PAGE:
Tuesday, September 26, 2006
One POV on public education
And no, it didn't happen in some idyllic, wealthy gated community in the mythical heartland. I grew up right outside Philadelphia in a mostly blue-collar community. My children all attend/ed Philadelphia public schools.
40 years ago, there were certain things taken for granted. Parents met their children's teachers, in person, three or four times per year just while everything was going okay. Children were expected to behave (and not behave) in certain ways, to offer the teacher the same respect and acceptance of authority as they offered their parents; the concept was called in loco parentis (which has long since become obsolete).
In the workplace, a parent was expected to drop everything and go to a school in an urgent or emergency situation; the supervisor or manager automatically provided coverage, or had a standing agreement about making up lost time or charging it to personal, sick or vacation time. (There were, of course, significant exceptions to that last part that lead to the passage of the Family Leave Act.)
At some point, I don't know when or how long the transition lasted, a shift occured. Parents became less involved, and more inclined to put schools in charge of their children that contradicted in loco parentis. A good part of that can be blamed on a changing workplace, on changes in expectations of parents and their work-life balance. Many teachers will tell you that there was a significant drop off in the number of parents they actually met face-to-face, and this drop off excluded only those whose children either had special needs or were at the high end of the performance curve already.
Then a new population of special needs kids arrived: children of single mothers, children of drug addicts, children who float between two or more homes within the family unit and sometimes out of it. There are other descriptors I'm not listing, but many of these children had endemic problems that required more than any mainstream classroom with 33 kids could possibly offer; and there were enough of them that full-time professional people needed to be in the school to give them the help they needed to just learn the basics.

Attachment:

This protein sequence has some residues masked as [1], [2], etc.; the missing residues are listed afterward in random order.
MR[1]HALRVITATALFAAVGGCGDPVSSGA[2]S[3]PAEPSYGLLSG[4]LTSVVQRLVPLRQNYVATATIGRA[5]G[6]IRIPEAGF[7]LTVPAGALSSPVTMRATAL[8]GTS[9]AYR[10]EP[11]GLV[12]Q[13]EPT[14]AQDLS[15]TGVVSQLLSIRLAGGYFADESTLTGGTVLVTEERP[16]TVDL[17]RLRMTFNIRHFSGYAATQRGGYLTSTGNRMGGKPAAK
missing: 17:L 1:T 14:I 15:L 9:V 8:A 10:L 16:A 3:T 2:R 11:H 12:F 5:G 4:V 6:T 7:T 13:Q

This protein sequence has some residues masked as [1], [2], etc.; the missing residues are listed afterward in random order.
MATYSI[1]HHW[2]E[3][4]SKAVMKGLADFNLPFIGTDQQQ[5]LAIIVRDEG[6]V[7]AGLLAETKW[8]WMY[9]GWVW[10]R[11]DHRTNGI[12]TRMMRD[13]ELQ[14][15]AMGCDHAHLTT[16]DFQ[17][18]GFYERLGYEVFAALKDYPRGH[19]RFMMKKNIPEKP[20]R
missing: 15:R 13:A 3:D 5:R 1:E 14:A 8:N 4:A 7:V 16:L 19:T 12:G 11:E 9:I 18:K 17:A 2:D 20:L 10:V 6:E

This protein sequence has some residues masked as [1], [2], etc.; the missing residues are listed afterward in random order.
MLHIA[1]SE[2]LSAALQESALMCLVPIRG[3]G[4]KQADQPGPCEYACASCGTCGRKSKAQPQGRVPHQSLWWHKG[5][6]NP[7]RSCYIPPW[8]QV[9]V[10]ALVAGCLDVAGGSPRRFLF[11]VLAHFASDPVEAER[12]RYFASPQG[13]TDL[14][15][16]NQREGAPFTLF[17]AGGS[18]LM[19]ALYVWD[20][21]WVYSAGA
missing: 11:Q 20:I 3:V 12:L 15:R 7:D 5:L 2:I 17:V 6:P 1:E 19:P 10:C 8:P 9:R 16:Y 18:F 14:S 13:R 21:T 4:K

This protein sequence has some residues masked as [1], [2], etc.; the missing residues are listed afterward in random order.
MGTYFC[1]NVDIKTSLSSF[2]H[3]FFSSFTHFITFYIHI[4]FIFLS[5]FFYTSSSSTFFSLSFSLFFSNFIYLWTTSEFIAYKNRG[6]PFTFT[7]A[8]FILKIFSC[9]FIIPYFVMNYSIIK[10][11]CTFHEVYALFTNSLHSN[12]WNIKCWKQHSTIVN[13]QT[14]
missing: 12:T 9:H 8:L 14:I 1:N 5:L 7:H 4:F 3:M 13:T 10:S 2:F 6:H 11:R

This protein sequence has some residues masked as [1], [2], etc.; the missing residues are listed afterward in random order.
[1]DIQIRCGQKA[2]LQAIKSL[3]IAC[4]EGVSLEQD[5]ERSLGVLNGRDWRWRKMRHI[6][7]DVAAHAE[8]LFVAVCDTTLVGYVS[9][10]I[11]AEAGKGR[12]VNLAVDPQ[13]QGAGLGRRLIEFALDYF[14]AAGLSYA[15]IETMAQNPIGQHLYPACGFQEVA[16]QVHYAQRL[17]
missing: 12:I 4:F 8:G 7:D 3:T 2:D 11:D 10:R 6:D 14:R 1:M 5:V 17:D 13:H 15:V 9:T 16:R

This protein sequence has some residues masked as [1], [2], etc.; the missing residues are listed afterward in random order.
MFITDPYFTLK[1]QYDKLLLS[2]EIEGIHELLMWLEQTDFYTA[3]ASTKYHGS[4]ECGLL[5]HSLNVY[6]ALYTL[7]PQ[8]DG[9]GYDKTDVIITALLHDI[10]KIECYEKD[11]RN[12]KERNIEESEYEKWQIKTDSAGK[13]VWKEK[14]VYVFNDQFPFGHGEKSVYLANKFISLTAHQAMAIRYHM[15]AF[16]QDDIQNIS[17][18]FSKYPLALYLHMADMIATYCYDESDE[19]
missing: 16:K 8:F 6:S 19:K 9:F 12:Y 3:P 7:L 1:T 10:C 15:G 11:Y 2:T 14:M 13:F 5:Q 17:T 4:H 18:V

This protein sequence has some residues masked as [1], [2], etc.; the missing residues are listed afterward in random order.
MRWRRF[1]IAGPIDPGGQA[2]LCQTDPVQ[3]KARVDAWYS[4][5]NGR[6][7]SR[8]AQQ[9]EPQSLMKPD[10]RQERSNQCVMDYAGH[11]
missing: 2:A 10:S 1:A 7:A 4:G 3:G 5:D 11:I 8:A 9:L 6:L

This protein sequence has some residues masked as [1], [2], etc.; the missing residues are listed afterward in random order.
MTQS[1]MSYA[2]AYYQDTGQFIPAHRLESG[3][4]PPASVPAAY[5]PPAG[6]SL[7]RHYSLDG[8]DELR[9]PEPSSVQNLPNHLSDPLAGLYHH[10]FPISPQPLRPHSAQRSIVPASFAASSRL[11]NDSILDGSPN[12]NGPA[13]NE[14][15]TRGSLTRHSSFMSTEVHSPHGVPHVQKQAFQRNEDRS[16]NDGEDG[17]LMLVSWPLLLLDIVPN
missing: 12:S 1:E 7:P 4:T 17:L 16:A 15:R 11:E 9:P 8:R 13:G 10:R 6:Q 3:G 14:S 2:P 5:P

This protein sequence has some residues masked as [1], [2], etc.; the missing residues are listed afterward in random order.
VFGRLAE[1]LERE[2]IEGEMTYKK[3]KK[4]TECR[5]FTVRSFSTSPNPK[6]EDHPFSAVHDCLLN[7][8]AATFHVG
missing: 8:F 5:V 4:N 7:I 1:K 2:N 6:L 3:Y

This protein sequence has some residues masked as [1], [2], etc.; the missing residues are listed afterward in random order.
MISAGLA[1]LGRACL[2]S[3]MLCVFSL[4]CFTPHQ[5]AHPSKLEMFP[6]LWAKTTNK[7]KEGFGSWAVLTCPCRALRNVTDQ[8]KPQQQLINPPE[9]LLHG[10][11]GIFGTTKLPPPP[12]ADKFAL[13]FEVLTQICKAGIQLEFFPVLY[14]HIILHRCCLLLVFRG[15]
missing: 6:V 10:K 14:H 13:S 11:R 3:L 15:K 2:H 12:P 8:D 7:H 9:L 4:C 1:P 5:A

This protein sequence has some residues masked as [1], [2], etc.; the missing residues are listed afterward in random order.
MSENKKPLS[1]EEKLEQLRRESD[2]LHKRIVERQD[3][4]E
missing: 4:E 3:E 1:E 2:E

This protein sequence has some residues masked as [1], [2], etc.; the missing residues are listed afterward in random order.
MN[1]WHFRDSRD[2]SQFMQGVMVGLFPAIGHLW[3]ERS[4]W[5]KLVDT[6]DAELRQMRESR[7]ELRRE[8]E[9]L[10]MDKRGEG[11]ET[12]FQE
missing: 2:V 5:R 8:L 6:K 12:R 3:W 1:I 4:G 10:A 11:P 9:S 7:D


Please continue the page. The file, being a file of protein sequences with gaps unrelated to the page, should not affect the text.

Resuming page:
Aside: you cannot possibly grasp the difficulty a special ed teacher has when her students lack impulse control of any sort (due in equal parts to upbringing and medical conditions), have damaged or non-existant skills like short-term memory, pattern recognition or fine motor skills needed for writing. You cannot further imagine what it's like when (as has been true for about 10 years) these various types of needs are thrown together into one classroom, when even mainstream teachers with no academic exposure to special ed can tell you that they all need different approaches besides the increased one-to-one time.
Here's the personal statement that I am leading to: don't you dare blame the teachers and administrators who've spent multiple lifetimes successfully helping the majority of special needs children. They were doing it, as mandated by law, well before any Catholic or private school even considered opening its rolls to anyone but the best behaved and best conforming of children. I was there, in the classroom, with kids expelled from the Catholic school three blocks away, because they were either behavior problems or couldn't keep up academically. And it's still true, at least here in PA, that public schools still deliver special ed services (disabilities and gifted) to parochial students at no expense to the parochial schools, including busing.
My experience of archdiocesan schools in my corner of PA is and always has been positive. They do an excellent job of delivering basic education. What I cannot tolerate is the easy throwaway rhetoric that refuses to acknowledge that the public schools do as good of a job in most cases, and do a hell of alot more that no other schools do.
You sound like you have some experience with the school system. My wife works for the local county school system, and the stories she brings home completely match what you are saying. The interesting thing is, back when you and I were in school (also class of '74) the worst thing that could happen was for your parents to be called by the office or a teacher, because your parents supported the school system. Nowadays (a geezer term) the parents who are called are quick to blame the school, teachers, etc., rather than think that little Johnny or Susie could be in the wrong.